I’ve never threatened to turn the family car around if the kids didn’t stop misbehaving, so maybe I’m not even a real dad.
I know. This should be a Father’s Day topic. But it was just the other evening when I read a post somewhere about a young teenager and his dad who had regular battles of wills. Some battles resulted in the dad threatening to “turn this car around right now.” I realized I’ve never done that, even though it’s a dad threat as old as automobiles themselves.
Here’s something: Bertha Benz, business partner and wife of automobile inventor Karl Benz, “was the first person to drive an automobile over a long distance, rigorously field testing the patent Motorwagen, inventing brake pads and solving several practical issues during the journey of 65 miles.” That happened on Aug. 5, 1888, Wikipedia says.
The entry doesn’t mention this but I’ll bet Bertha probably had planned to drive 300 miles or more. Just 32 and one-half miles into the journey, however, a kid in the backseat became so unruly she turned that brand-new Motorwagen around in the middle of the road and took that child straight home. It sounds so real it should have actually happened, don’t you think?
In that story, Bertha is the one who made and carried out the turn-around threat. Over the years of automobiles and families, though, the responsibility for such threats has come to rest with dads. It’s almost a requirement for fatherhood, like making stuff up when a child asks you a question you can’t answer, or pretending to know what to do next when your car develops engine trouble and you’ve figured out how to open the hood.
Of course I’ve made up stuff when stumped by a child’s question. What dad hasn’t?
And sure, when one of my kids would complain that their car made a funny noise or sputtered when they stepped on the gas, I’d pop the hood, purse my lips, lean forward for a better view and say (to myself but loud enough for them to hear) “I wonder if it’s an A-frame. Maybe the timing chain. It might be the solenoid. Probably is. I”ll need to call a mechanic. I”m not comfortable working on the solenoid of one of these late model cars.” Never mind that the car in question is a 1974 Camaro.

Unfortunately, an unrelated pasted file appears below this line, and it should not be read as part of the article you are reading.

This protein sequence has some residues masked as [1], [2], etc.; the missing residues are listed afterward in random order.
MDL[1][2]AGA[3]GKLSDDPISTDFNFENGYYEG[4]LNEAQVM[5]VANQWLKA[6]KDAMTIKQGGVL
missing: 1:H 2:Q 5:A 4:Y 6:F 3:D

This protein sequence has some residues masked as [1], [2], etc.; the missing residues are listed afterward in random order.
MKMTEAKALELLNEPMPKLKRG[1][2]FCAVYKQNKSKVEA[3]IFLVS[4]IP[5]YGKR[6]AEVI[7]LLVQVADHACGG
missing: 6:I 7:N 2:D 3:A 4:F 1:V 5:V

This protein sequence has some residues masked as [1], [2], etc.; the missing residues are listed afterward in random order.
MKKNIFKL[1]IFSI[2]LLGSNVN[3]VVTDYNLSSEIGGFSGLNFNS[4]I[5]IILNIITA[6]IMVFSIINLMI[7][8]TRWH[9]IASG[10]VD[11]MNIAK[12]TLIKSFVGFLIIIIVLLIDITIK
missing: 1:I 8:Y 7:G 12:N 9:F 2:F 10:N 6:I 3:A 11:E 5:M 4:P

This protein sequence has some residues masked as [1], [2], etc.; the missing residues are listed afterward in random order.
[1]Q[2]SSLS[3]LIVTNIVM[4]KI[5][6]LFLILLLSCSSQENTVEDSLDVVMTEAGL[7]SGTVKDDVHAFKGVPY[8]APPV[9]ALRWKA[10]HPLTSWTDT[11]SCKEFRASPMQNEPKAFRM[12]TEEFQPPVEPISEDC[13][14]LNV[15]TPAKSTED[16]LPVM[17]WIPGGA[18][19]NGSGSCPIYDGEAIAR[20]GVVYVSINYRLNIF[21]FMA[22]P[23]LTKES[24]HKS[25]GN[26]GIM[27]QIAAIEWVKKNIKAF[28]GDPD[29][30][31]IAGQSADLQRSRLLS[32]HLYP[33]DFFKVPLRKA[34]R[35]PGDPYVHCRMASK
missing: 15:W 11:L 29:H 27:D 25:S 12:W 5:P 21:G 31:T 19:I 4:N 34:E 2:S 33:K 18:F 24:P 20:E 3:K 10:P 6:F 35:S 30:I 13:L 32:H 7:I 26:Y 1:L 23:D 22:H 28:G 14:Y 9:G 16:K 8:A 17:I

While I’ve done those “dad” things, I actually never have threatened to go back home in the middle of a trip. I didn’t learn many things in my early years as a father, but I did learn that if you're going to make a threat like that to one of your kids, you’d better be prepared to follow through.
On one trip I started to tell one of the boys they could get out and walk if they didn’t like whatever it was that had them complaining. I caught myself, though, and added, “No, you can’t. Sit right there and shape up.” I know I’d have lost a contest of stubbornness.
My dad sometimes threatened to stop the car, usually over something my big brother was doing. One night, a mile north of Reliance, Dad actually pulled over and let Jim out. Then the rest of us drove slowly along the shoulder through the gravel windrow while Jim acted like he was prepared to walk seven miles in the dark.
The worst time (I think this is a true story, it’s certainly a vivid memory) was in New York state on the way to Niagara Falls. I can’t recall what caused the fight, but it ended with Dad pulling to a stop and Jim, scowling like James Dean, ready to climb out of the car. I could barely breathe as he and Dad silently squared off. The image in my head doesn’t show me which one caved, but I was deeply relieved when Jim pulled the door shut and Dad shifted into drive again.
Much as I’d have liked more room on the trip, I liked even more having my brother next to me instead of standing in a New York road ditch. I mean, the guy could be obnoxious, but he was family.